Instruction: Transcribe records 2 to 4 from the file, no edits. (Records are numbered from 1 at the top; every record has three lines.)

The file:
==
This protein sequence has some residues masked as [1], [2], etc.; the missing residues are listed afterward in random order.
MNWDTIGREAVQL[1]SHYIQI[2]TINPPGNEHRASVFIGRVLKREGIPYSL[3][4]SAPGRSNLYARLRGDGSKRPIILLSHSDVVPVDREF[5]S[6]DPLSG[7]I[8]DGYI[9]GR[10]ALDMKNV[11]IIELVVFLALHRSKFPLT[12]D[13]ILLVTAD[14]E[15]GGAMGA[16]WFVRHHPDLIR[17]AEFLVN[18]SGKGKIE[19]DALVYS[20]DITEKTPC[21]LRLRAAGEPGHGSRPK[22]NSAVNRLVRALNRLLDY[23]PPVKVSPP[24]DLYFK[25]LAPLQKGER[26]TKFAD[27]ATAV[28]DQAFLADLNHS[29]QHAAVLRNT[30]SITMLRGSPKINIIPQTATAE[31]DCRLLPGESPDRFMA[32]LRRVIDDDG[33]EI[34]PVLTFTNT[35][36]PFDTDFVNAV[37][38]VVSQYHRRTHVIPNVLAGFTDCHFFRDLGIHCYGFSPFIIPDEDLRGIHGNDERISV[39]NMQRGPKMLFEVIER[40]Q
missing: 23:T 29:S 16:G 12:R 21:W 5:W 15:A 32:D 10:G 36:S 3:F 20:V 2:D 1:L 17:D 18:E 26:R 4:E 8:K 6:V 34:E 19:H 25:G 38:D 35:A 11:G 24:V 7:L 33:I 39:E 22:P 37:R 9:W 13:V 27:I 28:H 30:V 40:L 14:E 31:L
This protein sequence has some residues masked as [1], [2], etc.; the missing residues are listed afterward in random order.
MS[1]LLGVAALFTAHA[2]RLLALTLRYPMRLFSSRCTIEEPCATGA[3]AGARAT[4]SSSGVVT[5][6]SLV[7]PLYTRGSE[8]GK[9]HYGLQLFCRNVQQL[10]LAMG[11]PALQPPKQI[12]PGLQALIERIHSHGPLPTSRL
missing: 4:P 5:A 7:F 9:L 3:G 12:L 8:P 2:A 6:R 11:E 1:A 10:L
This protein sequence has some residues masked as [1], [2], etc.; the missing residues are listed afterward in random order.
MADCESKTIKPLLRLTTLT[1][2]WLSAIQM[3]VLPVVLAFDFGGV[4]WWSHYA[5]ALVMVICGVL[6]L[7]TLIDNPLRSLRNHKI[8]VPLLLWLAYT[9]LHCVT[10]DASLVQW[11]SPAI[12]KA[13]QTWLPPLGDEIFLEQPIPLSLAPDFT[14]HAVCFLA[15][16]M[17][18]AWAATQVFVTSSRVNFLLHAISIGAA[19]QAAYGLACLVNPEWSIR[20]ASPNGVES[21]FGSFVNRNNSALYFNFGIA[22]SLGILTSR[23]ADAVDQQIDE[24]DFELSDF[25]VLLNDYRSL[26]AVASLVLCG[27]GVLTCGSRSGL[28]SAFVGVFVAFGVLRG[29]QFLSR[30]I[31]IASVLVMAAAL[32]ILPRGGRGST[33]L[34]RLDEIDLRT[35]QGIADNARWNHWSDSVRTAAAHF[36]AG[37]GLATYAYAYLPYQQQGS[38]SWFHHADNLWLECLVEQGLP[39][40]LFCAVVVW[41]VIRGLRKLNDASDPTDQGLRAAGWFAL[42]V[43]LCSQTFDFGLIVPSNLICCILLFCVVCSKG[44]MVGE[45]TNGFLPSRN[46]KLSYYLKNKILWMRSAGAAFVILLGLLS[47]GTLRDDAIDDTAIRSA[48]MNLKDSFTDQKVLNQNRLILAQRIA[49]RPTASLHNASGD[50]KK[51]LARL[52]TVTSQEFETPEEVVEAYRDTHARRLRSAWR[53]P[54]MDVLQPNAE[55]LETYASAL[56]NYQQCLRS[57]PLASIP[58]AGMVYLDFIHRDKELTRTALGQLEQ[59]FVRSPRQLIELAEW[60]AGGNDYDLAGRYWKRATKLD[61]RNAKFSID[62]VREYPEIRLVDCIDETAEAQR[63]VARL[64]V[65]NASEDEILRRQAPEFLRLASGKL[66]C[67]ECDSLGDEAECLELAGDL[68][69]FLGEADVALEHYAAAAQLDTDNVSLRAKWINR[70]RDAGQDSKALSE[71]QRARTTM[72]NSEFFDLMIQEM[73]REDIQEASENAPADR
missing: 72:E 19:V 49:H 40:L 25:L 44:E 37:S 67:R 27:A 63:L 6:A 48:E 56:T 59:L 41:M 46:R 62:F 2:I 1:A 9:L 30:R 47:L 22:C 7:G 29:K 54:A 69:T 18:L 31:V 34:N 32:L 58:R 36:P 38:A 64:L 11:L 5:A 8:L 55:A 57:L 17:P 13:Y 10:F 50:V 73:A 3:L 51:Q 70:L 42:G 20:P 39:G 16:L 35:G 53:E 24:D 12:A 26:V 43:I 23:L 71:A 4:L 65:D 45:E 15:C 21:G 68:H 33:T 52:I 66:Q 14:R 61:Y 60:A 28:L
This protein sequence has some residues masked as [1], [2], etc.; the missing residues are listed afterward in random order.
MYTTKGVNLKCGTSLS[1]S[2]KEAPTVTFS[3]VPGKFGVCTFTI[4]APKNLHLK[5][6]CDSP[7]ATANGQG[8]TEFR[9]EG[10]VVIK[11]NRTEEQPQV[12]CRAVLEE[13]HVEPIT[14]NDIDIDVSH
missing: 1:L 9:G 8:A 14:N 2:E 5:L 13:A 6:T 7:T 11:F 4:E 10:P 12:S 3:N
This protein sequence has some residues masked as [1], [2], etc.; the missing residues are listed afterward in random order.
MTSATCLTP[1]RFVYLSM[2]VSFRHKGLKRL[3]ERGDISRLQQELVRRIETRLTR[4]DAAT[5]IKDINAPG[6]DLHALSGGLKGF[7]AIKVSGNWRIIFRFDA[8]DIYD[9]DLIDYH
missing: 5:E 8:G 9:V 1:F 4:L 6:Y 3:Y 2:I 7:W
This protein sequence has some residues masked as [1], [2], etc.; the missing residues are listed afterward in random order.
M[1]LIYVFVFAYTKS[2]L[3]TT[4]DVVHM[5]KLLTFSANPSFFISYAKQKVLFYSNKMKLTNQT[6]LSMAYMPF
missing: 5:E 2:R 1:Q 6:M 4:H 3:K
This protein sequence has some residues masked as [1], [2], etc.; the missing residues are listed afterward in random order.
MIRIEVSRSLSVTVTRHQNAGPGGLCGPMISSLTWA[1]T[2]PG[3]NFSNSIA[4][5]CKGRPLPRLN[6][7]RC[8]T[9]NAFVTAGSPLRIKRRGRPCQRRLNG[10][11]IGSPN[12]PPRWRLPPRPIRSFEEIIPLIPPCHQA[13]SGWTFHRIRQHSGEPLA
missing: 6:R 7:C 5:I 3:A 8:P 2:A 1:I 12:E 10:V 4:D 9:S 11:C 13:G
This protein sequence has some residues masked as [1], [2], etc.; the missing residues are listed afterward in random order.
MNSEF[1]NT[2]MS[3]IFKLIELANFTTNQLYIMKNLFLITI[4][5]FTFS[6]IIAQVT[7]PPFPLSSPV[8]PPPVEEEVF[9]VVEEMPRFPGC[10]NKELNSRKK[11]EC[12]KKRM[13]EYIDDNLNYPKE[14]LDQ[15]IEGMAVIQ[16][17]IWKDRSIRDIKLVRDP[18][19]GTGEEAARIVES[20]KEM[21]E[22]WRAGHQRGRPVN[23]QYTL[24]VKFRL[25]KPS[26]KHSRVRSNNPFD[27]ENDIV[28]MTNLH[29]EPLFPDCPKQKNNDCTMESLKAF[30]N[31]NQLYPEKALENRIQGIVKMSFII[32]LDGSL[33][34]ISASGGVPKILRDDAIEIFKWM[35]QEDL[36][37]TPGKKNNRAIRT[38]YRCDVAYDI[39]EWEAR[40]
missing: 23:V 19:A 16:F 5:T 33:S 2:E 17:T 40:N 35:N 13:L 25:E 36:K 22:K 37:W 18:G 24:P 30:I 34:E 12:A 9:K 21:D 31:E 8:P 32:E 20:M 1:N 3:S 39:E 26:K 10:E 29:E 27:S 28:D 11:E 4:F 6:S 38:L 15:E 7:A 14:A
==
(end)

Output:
This protein sequence has some residues masked as [1], [2], etc.; the missing residues are listed afterward in random order.
MS[1]LLGVAALFTAHA[2]RLLALTLRYPMRLFSSRCTIEEPCATGA[3]AGARAT[4]SSSGVVT[5][6]SLV[7]PLYTRGSE[8]GK[9]HYGLQLFCRNVQQL[10]LAMG[11]PALQPPKQI[12]PGLQALIERIHSHGPLPTSRL
missing: 4:P 5:A 7:F 9:L 3:G 12:L 8:P 2:A 6:R 11:E 1:A 10:L
This protein sequence has some residues masked as [1], [2], etc.; the missing residues are listed afterward in random order.
MADCESKTIKPLLRLTTLT[1][2]WLSAIQM[3]VLPVVLAFDFGGV[4]WWSHYA[5]ALVMVICGVL[6]L[7]TLIDNPLRSLRNHKI[8]VPLLLWLAYT[9]LHCVT[10]DASLVQW[11]SPAI[12]KA[13]QTWLPPLGDEIFLEQPIPLSLAPDFT[14]HAVCFLA[15][16]M[17][18]AWAATQVFVTSSRVNFLLHAISIGAA[19]QAAYGLACLVNPEWSIR[20]ASPNGVES[21]FGSFVNRNNSALYFNFGIA[22]SLGILTSR[23]ADAVDQQIDE[24]DFELSDF[25]VLLNDYRSL[26]AVASLVLCG[27]GVLTCGSRSGL[28]SAFVGVFVAFGVLRG[29]QFLSR[30]I[31]IASVLVMAAAL[32]ILPRGGRGST[33]L[34]RLDEIDLRT[35]QGIADNARWNHWSDSVRTAAAHF[36]AG[37]GLATYAYAYLPYQQQGS[38]SWFHHADNLWLECLVEQGLP[39][40]LFCAVVVW[41]VIRGLRKLNDASDPTDQGLRAAGWFAL[42]V[43]LCSQTFDFGLIVPSNLICCILLFCVVCSKG[44]MVGE[45]TNGFLPSRN[46]KLSYYLKNKILWMRSAGAAFVILLGLLS[47]GTLRDDAIDDTAIRSA[48]MNLKDSFTDQKVLNQNRLILAQRIA[49]RPTASLHNASGD[50]KK[51]LARL[52]TVTSQEFETPEEVVEAYRDTHARRLRSAWR[53]P[54]MDVLQPNAE[55]LETYASAL[56]NYQQCLRS[57]PLASIP[58]AGMVYLDFIHRDKELTRTALGQLEQ[59]FVRSPRQLIELAEW[60]AGGNDYDLAGRYWKRATKLD[61]RNAKFSID[62]VREYPEIRLVDCIDETAEAQR[63]VARL[64]V[65]NASEDEILRRQAPEFLRLASGKL[66]C[67]ECDSLGDEAECLELAGDL[68][69]FLGEADVALEHYAAAAQLDTDNVSLRAKWINR[70]RDAGQDSKALSE[71]QRARTTM[72]NSEFFDLMIQEM[73]REDIQEASENAPADR
missing: 72:E 19:V 49:H 40:L 25:L 44:E 37:S 67:R 27:A 63:L 6:A 48:E 56:T 59:L 41:M 46:R 62:F 2:I 1:A 9:L 30:R 47:L 22:C 7:G 29:K 54:A 69:T 18:L 31:V 34:N 32:L 58:R 36:P 38:A 64:L 11:L 5:A 8:L 55:A 57:L 17:P 13:Y 10:F 50:V 73:A 3:L 51:Q 70:L 42:G 20:P 39:G 16:L 35:G 53:E 24:D 12:A 26:V 43:I 23:L 71:A 4:L 65:D 45:E 15:C 21:G 68:H 33:T 52:I 66:Q 14:R 61:Y 60:A 28:L
This protein sequence has some residues masked as [1], [2], etc.; the missing residues are listed afterward in random order.
MYTTKGVNLKCGTSLS[1]S[2]KEAPTVTFS[3]VPGKFGVCTFTI[4]APKNLHLK[5][6]CDSP[7]ATANGQG[8]TEFR[9]EG[10]VVIK[11]NRTEEQPQV[12]CRAVLEE[13]HVEPIT[14]NDIDIDVSH
missing: 1:L 9:G 8:A 14:N 2:E 5:L 13:A 6:T 7:T 11:F 4:E 10:P 12:S 3:N